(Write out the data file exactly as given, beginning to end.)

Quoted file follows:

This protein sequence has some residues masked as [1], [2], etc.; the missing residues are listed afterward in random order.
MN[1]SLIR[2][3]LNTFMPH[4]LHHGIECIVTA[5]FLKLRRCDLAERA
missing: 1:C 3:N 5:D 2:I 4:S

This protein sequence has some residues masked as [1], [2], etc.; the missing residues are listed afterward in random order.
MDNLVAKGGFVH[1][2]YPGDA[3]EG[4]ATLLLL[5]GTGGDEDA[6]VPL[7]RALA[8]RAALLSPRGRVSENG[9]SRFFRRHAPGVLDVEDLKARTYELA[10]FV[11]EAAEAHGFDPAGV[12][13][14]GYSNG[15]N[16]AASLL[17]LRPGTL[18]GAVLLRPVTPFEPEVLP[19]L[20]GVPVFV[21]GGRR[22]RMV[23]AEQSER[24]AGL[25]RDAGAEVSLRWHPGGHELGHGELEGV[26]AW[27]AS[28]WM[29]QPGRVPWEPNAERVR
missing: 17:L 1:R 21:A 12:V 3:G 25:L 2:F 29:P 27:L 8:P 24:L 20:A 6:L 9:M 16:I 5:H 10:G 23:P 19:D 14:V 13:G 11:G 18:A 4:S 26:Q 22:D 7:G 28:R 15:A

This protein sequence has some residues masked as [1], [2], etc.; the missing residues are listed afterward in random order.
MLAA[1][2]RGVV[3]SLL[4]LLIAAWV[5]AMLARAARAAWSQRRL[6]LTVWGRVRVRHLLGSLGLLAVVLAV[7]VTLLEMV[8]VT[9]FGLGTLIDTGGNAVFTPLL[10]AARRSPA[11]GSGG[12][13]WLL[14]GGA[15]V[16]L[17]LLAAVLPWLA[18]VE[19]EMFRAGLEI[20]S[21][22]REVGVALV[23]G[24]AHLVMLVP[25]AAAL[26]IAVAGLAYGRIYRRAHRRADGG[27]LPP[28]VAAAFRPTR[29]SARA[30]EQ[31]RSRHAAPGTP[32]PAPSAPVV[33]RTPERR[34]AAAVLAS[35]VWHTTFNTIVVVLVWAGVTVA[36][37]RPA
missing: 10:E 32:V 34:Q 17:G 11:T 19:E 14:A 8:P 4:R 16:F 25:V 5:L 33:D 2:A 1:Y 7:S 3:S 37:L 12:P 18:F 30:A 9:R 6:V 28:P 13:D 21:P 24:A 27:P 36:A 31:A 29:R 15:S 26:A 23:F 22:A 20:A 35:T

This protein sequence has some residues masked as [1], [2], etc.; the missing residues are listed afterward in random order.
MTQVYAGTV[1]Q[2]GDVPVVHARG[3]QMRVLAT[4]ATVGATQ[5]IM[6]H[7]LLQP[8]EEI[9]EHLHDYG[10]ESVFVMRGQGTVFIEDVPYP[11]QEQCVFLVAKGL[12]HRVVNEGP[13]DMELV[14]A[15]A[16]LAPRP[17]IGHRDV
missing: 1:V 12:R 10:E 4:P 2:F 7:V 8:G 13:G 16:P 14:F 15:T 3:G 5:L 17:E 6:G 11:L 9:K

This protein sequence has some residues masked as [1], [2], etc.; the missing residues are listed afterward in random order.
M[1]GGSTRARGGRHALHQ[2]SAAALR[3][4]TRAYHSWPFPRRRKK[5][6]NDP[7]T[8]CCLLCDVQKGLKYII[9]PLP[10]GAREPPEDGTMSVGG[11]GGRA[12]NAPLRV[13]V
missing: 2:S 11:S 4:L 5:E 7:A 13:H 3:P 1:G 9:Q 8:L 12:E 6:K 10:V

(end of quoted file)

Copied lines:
This protein sequence has some residues masked as [1], [2], etc.; the missing residues are listed afterward in random order.
MN[1]SLIR[2][3]LNTFMPH[4]LHHGIECIVTA[5]FLKLRRCDLAERA
missing: 1:C 3:N 5:D 2:I 4:S

This protein sequence has some residues masked as [1], [2], etc.; the missing residues are listed afterward in random order.
MDNLVAKGGFVH[1][2]YPGDA[3]EG[4]ATLLLL[5]GTGGDEDA[6]VPL[7]RALA[8]RAALLSPRGRVSENG[9]SRFFRRHAPGVLDVEDLKARTYELA[10]FV[11]EAAEAHGFDPAGV[12][13][14]GYSNG[15]N[16]AASLL[17]LRPGTL[18]GAVLLRPVTPFEPEVLP[19]L[20]GVPVFV[21]GGRR[22]RMV[23]AEQSER[24]AGL[25]RDAGAEVSLRWHPGGHELGHGELEGV[26]AW[27]AS[28]WM[29]QPGRVPWEPNAERVR
missing: 17:L 1:R 21:A 12:V 3:G 25:L 2:F 29:P 27:L 8:P 24:L 20:A 6:L 9:M 16:I 5:H 10:G 23:P 19:D 14:V 13:G 11:G 18:A 4:S 26:Q 22:D 7:G 28:R 15:A

This protein sequence has some residues masked as [1], [2], etc.; the missing residues are listed afterward in random order.
MLAA[1][2]RGVV[3]SLL[4]LLIAAWV[5]AMLARAARAAWSQRRL[6]LTVWGRVRVRHLLGSLGLLAVVLAV[7]VTLLEMV[8]VT[9]FGLGTLIDTGGNAVFTPLL[10]AARRSPA[11]GSGG[12][13]WLL[14]GGA[15]V[16]L[17]LLAAVLPWLA[18]VE[19]EMFRAGLEI[20]S[21][22]REVGVALV[23]G[24]AHLVMLVP[25]AAAL[26]IAVAGLAYGRIYRRAHRRADGG[27]LPP[28]VAAAFRPTR[29]SARA[30]EQ[31]RSRHAAPGTP[32]PAPSAPVV[33]RTPERR[34]AAAVLAS[35]VWHTTFNTIVVVLVWAGVTVA[36][37]RPA
missing: 10:E 32:V 34:Q 17:G 11:T 19:E 14:A 8:P 4:R 16:F 25:V 5:L 33:D 2:A 1:Y 7:S 3:S 37:L 12:P 18:F 30:A 9:R 6:V 28:P 13:D 21:P 24:A 27:P 36:A 31:A 29:R 15:S 26:A 23:F 22:A 20:A 35:T

This protein sequence has some residues masked as [1], [2], etc.; the missing residues are listed afterward in random order.
MTQVYAGTV[1]Q[2]GDVPVVHARG[3]QMRVLAT[4]ATVGATQ[5]IM[6]H[7]LLQP[8]EEI[9]EHLHDYG[10]ESVFVMRGQGTVFIEDVPYP[11]QEQCVFLVAKGL[12]HRVVNEGP[13]DMELV[14]A[15]A[16]LAPRP[17]IGHRDV
missing: 1:V 12:R 10:E 4:P 2:F 7:V 8:G 13:G 16:P 14:F 15:T 3:G 5:L 17:E 6:G 11:L 9:K

This protein sequence has some residues masked as [1], [2], etc.; the missing residues are listed afterward in random order.
M[1]GGSTRARGGRHALHQ[2]SAAALR[3][4]TRAYHSWPFPRRRKK[5][6]NDP[7]T[8]CCLLCDVQKGLKYII[9]PLP[10]GAREPPEDGTMSVGG[11]GGRA[12]NAPLRV[13]V
missing: 2:S 11:S 4:L 5:E 7:A 13:H 3:P 1:G 9:Q 8:L 12:E 6:K 10:V